By in Health & Fitness

Reducing the Stigma of Mental Illness

I would never expect anyone who has not been diagnosed with a mental illness, and has not lived through it, to understand the disease. If one has not watched a family member battle a mental illness, he or she would also not be expected to understand the ramifications of the illness.

That lack of understanding is the reason the stigma regarding mental illness is alive and well today.

However, people can educate themselves about the far too many mental illnesses that plague so many today.

I would like to recommend the following memoirs and novels that will give a non-sufferer a hint as to the suffering and treatment of a mental illness. All works are riveting reads, and the pain suffered by these individuals is presented with such skill that even a non-sufferer will get the picture.

Through knowledge and understanding, the stigma of mental illness will decrease dramatically. Due to the stigma that exists in the world today, many sufferers fail to seek the help they need.

1. The Opposite of Music by Janet Ruth Young

2. The Noonday Demon: An Atlas of Depression by Andrew Solomon (Memoir)

3. Manic by Terri Cheney (Memoir)

4 . It's Kind of a Funny Story by Ned Vizzini ( Memoir)

5. I Know This Much is True by Wally La mb


Gemstone Pink: Former group leader for Recovery, International and former sufferer.

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seren3 wrote on February 22, 2015, 11:36 AM

It is sad that those who suffer don't get care, or enough care to make a real difference. The homeless in our neighborhood are obviously mentally ill. A restaurant near us puts out food when they close so we see them up close.

CoralLevang wrote on February 22, 2015, 11:46 AM

More than I care to admit, I know of what you speak. I am not sure if you have read my piece on suicide. I think you will understand.

AND....I LOVE Wally Lamb. One of my favorite authors. I wish he wrote much more. I've read three.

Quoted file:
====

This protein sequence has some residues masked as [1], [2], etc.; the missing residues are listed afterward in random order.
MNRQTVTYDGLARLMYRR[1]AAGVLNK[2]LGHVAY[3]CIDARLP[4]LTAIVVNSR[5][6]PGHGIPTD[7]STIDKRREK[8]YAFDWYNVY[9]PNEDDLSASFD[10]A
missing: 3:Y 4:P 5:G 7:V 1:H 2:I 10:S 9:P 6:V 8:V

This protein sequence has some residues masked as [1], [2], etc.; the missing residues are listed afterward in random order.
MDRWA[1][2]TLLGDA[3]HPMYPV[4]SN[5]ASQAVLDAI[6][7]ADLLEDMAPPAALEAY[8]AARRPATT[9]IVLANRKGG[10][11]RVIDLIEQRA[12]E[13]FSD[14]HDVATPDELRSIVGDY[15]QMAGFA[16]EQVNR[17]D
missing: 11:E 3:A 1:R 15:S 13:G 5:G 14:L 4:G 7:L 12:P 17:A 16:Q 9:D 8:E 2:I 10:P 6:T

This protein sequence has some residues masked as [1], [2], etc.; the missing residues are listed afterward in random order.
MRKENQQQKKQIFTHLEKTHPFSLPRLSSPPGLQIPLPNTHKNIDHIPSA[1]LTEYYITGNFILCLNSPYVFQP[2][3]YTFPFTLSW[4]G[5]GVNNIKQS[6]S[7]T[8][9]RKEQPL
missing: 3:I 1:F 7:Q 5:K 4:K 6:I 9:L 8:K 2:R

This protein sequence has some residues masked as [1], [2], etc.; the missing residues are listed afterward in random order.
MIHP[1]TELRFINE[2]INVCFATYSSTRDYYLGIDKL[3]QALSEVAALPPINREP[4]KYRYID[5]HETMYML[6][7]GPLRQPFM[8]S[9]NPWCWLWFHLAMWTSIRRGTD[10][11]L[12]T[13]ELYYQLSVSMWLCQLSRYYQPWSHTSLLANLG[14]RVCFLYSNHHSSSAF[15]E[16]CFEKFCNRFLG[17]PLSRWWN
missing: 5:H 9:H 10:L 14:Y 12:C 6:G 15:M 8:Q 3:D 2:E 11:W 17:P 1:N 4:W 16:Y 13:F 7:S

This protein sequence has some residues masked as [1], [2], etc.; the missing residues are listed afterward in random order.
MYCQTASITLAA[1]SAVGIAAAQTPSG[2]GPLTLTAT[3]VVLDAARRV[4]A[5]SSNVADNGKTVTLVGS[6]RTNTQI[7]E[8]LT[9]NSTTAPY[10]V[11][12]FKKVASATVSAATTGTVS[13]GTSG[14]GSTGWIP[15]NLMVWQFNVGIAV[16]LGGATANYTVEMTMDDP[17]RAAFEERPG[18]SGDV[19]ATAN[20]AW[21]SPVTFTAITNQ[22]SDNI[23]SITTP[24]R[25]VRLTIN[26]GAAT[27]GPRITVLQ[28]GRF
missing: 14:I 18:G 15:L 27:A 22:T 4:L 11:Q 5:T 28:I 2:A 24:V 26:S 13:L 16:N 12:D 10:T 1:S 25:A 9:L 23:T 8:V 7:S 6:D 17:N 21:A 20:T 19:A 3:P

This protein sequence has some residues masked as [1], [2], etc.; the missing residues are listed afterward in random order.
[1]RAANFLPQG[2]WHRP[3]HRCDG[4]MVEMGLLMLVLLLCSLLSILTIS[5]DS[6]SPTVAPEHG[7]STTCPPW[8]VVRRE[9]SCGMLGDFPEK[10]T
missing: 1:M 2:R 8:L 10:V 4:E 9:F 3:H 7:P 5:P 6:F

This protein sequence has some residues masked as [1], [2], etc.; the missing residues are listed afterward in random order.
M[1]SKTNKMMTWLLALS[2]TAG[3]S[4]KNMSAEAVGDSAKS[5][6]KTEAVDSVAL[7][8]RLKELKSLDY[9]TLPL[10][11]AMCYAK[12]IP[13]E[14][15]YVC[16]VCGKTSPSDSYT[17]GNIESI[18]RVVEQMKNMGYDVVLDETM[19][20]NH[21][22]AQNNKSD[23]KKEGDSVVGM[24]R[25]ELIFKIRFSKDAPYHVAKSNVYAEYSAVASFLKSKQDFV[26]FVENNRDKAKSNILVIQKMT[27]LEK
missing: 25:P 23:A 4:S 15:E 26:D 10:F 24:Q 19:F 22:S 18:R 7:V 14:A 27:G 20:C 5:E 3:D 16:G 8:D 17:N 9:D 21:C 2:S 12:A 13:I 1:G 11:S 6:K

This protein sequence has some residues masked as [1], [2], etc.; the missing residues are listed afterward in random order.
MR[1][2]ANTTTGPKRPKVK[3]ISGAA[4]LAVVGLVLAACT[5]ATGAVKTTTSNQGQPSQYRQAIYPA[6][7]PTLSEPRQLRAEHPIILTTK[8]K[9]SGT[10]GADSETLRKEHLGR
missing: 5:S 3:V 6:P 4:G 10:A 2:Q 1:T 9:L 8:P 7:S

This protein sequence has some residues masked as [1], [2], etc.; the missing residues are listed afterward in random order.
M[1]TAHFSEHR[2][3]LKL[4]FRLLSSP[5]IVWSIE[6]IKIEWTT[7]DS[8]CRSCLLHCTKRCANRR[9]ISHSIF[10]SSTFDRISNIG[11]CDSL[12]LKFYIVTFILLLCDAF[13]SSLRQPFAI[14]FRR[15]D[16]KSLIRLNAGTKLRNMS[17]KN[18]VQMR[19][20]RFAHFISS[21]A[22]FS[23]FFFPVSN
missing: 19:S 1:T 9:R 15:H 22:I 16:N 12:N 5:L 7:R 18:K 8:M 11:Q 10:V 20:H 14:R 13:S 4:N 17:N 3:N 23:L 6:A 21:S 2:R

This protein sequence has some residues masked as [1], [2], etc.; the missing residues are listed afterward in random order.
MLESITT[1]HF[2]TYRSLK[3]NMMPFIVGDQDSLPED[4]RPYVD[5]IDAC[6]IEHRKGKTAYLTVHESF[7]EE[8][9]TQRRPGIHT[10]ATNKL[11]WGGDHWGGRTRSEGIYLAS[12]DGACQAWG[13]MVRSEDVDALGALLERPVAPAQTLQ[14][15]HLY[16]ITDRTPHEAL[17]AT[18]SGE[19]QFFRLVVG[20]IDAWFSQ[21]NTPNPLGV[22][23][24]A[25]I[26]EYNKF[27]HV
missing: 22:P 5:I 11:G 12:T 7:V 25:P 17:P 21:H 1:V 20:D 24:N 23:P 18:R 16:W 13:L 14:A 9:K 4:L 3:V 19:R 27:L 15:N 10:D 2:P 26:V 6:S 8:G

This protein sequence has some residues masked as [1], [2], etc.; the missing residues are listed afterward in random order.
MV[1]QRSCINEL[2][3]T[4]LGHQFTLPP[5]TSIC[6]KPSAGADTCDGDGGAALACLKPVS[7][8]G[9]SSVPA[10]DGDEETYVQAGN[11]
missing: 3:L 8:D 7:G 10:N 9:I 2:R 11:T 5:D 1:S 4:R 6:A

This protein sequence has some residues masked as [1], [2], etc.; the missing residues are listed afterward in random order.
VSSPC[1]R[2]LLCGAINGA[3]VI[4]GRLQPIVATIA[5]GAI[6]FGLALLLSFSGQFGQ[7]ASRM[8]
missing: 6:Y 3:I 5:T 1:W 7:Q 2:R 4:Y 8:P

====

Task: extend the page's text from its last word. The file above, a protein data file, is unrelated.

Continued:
Last Edited: February 22, 2015, 11:47 AM

UK_Writer wrote on February 22, 2015, 12:10 PM

It's only those who have been personally affected by mental illness that can see the other side of it - and realise that it's as real as a broken leg.

msiduri wrote on February 22, 2015, 4:07 PM

I'm not familiar with the books you list. I will say this, however: I dated a guy (long ago and far away) who was bipolar. A couple of members of my extended family are dealing with heroin addiction. And I grew up with an alcoholic stepfather. Now, my mother-in-law-to-be is dealing with the early stages of Alzheimer's. I can't imagine people who have not run across those who aren't dealing with some form of mental illness. I know plenty who lack a complete understanding or willingness to deal with mental illness or simply lack any sort of emotional tools, but it is there, and it is not going away.

GemstonePink wrote on February 22, 2015, 4:31 PM

Many of the homeless are discharged from hospitals and have no where to go. It is a sad state of affairs. Many do not take or keep up with the medications given.

GemstonePink wrote on February 22, 2015, 4:39 PM

I have also read three of Wally Lamb's books. I did check out a fourth one, but it did not measure up to his other works for this reader. I am off to take a look at your piece. Thank you for alerting me to it.

GemstonePink wrote on February 22, 2015, 4:40 PM

I used to be a member of what I like to call "the walking dead." You still breath, but you are not alive.

GemstonePink wrote on February 22, 2015, 4:42 PM

I think many people fear the unknown. If the disease if far removed from them, understanding just isn't going to be there.

msiduri wrote on February 22, 2015, 5:18 PM

That's a shame. Simply because your nose hasn't been broken, for instance, is no reason to fear people with broken noses.

Hollyhocks100 wrote on February 23, 2015, 6:09 AM

Mental illness is the pits, but should not have such stigma in this day and age. Time it well and truly came out of the closet for sure.

SebastianOnciu wrote on February 24, 2015, 12:55 PM

Those who stigmatize people who suffer from mental illnesses forget that one day they could become themselves the victims of such terrible illnesses. I will try to read the books you mentioned when I find time, I'm sure they would help me understand much better the terrible effects of mental diseases.

Porcospino wrote on February 24, 2015, 2:27 PM

I don't know the books that you mentioned, but I will try to find them. I have read other books about mental illness. When I was working in home health care I met my clients who were mentally ill, I also have personal experience with mental illness and some of my friends are mentally ill.